On April 13, 2015, the U.S. Department of Interior’s Bureau of Safety and Environmental Enforcement (BSEE) unveiled its proposed regulations designed to increase the safety of blowout preventers – the device that failed to stop the April 2010 Deepwater Horizon Oil Spill. The proposed regulations would incorporate industry standards and require real-time monitoring of drilling data by onshore based facilities. Post-spill investigations have revealed that the Deepwater Horizon blowout preventer did not block the flow of oil and gas as it should have, nor had it been properly inspected and maintained. The proposed regulations would increase the strength and effectiveness of such devices, in addition to adopting industry standards for their inspection and maintenance.
The proposed regulations would also require that additional measures be taken in order to ensure the safety of offshore drilling, namely the establishment of guidelines for cementing drilling wells and criteria for safe drilling margins. BSEE has received some criticism for what some perceive to be a delay in the adoption of such regulations. It should be noted, however, that many aspects of the proposed regulations incorporate tougher, self-imposed industry standards that have been progressively put into place following the Deepwater Horizon oil spill.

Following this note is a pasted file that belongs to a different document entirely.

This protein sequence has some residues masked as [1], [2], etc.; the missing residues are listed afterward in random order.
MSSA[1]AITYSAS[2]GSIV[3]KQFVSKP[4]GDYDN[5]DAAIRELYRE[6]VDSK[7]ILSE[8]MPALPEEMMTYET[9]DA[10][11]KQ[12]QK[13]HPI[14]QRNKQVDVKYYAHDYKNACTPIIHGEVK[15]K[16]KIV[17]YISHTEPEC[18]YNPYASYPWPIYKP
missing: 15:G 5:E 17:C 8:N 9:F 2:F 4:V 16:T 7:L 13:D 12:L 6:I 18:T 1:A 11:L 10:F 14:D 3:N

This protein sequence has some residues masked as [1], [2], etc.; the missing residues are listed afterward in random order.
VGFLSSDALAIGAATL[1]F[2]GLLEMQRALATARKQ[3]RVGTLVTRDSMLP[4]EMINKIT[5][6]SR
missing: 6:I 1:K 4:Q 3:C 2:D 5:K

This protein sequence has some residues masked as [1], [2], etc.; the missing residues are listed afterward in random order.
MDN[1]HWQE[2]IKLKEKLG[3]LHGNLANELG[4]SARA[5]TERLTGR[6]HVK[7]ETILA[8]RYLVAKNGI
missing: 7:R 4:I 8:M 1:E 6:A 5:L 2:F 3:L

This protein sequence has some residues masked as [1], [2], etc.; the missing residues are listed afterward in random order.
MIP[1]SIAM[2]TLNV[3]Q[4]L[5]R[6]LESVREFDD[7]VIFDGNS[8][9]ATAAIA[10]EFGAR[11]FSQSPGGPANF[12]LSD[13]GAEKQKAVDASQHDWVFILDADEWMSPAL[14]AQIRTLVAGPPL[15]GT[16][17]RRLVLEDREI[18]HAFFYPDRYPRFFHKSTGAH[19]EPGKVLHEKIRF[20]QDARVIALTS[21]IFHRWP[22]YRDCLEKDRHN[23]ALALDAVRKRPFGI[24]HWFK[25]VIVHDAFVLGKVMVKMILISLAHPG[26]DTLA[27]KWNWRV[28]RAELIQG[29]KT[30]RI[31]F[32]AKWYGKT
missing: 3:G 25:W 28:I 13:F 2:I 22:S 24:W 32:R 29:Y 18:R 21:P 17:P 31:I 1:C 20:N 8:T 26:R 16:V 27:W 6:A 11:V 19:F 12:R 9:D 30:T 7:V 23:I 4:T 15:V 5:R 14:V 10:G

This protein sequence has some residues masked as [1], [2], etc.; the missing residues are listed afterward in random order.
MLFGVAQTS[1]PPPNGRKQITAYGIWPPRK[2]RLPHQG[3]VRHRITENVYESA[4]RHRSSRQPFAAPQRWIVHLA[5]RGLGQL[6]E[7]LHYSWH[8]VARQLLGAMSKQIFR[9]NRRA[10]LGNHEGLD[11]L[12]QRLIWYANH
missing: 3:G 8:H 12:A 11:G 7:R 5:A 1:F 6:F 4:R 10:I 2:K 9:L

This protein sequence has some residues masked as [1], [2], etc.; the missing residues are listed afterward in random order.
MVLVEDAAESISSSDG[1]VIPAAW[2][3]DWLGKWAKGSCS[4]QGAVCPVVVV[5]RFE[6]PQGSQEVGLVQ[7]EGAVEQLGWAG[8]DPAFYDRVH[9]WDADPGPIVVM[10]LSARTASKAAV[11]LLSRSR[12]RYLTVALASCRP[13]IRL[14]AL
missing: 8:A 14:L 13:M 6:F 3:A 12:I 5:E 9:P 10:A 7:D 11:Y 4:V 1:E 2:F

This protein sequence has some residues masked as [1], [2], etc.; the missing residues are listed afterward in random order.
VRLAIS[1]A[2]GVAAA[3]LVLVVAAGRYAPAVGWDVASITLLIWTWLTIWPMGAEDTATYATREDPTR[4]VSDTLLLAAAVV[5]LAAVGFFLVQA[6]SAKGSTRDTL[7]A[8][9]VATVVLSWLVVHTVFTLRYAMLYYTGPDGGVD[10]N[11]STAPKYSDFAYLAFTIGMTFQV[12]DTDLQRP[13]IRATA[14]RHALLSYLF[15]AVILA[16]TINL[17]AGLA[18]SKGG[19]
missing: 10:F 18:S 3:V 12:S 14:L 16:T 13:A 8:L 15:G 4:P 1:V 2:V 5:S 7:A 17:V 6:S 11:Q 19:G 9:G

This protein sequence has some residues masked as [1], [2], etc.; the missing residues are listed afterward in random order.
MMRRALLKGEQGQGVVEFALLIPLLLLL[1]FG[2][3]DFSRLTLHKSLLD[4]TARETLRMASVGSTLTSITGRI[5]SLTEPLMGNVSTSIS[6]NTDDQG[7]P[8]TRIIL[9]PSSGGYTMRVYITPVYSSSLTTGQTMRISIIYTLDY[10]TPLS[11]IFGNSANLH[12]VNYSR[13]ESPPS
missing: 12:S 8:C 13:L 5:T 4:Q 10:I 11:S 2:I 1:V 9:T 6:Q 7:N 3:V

While the proposed regulations have not been finalized, one thing is presently clear – the Deepwater Horizon litigation has made clear to both oil companies and the government that they should take note of the potential hazards associated with off-shore drilling. As the Department of Interior’s Secretary Sally Jewell pointed out in an April 13 statement:
Both industry and government have taken important strides to better protect human lives and the environment from oil spills, and these proposed measures are designed to further build on critical lessons learned from the Deepwater Horizon tragedy and to ensure that offshore operations are safe.
I believe that the BSEE’s proposed regulations are certainly another step in the right direction. It appears that the giant oil companies will continue to drill offshore and will attempt to go even deeper into the Gulf of Mexico. They must be responsible and they must also be equally regulated by the U.S. government.
Sources: Law360.com and wwltv.com
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